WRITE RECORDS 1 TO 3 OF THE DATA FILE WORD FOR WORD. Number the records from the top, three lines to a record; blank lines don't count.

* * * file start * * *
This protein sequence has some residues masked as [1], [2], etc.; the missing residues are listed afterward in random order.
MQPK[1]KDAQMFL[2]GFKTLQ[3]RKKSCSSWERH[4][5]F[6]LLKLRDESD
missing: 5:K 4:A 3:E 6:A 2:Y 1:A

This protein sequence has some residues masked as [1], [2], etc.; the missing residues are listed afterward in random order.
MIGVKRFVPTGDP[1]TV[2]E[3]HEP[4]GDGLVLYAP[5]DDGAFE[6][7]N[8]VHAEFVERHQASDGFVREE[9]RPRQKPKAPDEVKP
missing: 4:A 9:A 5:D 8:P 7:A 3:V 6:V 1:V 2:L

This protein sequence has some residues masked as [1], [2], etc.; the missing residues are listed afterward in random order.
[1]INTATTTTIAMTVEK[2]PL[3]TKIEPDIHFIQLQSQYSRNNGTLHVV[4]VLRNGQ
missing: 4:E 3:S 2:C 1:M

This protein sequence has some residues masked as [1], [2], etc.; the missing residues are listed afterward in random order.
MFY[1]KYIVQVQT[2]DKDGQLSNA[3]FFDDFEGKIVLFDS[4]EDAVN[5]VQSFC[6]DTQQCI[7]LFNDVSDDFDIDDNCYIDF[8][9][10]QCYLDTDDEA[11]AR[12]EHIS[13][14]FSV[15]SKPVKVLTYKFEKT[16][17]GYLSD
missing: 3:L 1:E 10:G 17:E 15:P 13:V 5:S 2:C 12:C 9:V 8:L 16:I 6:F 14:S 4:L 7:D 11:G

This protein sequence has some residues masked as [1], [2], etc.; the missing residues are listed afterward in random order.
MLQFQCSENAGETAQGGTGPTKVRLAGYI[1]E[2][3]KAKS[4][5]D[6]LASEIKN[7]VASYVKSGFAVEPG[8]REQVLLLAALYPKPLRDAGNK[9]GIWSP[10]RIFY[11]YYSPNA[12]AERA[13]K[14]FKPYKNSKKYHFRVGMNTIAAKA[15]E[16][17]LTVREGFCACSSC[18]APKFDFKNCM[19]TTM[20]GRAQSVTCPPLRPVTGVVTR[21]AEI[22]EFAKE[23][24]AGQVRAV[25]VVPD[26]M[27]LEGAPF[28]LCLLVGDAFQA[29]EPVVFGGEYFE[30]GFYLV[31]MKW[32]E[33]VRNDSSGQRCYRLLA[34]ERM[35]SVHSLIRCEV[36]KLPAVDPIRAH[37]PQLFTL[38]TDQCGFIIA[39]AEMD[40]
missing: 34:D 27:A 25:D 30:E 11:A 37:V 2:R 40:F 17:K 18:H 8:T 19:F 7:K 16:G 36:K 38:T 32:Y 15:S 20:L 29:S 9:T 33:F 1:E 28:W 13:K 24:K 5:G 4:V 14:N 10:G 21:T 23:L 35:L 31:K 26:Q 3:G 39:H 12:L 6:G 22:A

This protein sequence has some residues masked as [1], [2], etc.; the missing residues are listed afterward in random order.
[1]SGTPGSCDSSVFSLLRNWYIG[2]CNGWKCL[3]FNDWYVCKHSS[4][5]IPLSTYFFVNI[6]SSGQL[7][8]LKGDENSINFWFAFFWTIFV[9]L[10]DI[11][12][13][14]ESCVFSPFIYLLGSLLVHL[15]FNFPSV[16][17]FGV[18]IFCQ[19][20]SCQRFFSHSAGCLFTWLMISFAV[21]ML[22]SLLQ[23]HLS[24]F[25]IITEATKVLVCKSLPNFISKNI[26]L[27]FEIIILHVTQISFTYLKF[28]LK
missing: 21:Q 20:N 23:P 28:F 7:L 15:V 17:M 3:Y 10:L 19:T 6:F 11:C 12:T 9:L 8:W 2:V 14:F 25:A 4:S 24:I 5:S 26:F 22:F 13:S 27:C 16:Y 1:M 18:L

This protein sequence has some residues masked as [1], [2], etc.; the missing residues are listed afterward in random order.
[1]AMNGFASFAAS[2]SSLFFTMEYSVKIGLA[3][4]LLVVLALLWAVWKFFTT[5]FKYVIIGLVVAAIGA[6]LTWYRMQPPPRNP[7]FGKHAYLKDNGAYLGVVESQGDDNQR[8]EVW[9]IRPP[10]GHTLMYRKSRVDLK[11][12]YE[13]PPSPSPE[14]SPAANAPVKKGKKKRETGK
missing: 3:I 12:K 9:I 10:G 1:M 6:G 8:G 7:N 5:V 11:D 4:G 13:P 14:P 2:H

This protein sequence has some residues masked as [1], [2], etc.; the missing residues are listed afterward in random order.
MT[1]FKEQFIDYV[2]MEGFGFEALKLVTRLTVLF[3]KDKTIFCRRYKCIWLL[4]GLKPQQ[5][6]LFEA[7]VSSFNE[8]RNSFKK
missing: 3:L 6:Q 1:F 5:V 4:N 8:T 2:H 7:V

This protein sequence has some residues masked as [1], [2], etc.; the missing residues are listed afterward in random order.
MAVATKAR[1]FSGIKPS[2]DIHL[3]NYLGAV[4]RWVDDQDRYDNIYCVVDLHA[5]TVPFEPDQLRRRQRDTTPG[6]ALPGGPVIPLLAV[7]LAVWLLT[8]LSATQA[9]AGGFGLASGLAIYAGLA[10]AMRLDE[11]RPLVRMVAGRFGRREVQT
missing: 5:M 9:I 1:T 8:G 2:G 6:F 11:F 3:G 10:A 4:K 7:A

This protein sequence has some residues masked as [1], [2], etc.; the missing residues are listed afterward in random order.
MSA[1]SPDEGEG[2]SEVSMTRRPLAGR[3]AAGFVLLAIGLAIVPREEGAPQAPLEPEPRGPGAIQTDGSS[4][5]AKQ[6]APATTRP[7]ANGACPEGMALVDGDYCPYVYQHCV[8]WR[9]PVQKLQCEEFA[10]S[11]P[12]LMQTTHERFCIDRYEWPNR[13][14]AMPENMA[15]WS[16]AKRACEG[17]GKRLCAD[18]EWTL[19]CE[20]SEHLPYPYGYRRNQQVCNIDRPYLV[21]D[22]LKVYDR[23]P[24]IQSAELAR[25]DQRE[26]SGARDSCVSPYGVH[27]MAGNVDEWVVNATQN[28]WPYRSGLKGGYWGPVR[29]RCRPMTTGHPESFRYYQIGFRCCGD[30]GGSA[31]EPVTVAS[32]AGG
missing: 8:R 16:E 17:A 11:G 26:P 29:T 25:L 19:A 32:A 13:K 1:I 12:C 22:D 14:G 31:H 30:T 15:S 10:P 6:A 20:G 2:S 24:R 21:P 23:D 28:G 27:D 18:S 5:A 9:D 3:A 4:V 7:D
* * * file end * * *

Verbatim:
This protein sequence has some residues masked as [1], [2], etc.; the missing residues are listed afterward in random order.
MQPK[1]KDAQMFL[2]GFKTLQ[3]RKKSCSSWERH[4][5]F[6]LLKLRDESD
missing: 5:K 4:A 3:E 6:A 2:Y 1:A

This protein sequence has some residues masked as [1], [2], etc.; the missing residues are listed afterward in random order.
MIGVKRFVPTGDP[1]TV[2]E[3]HEP[4]GDGLVLYAP[5]DDGAFE[6][7]N[8]VHAEFVERHQASDGFVREE[9]RPRQKPKAPDEVKP
missing: 4:A 9:A 5:D 8:P 7:A 3:V 6:V 1:V 2:L

This protein sequence has some residues masked as [1], [2], etc.; the missing residues are listed afterward in random order.
[1]INTATTTTIAMTVEK[2]PL[3]TKIEPDIHFIQLQSQYSRNNGTLHVV[4]VLRNGQ
missing: 4:E 3:S 2:C 1:M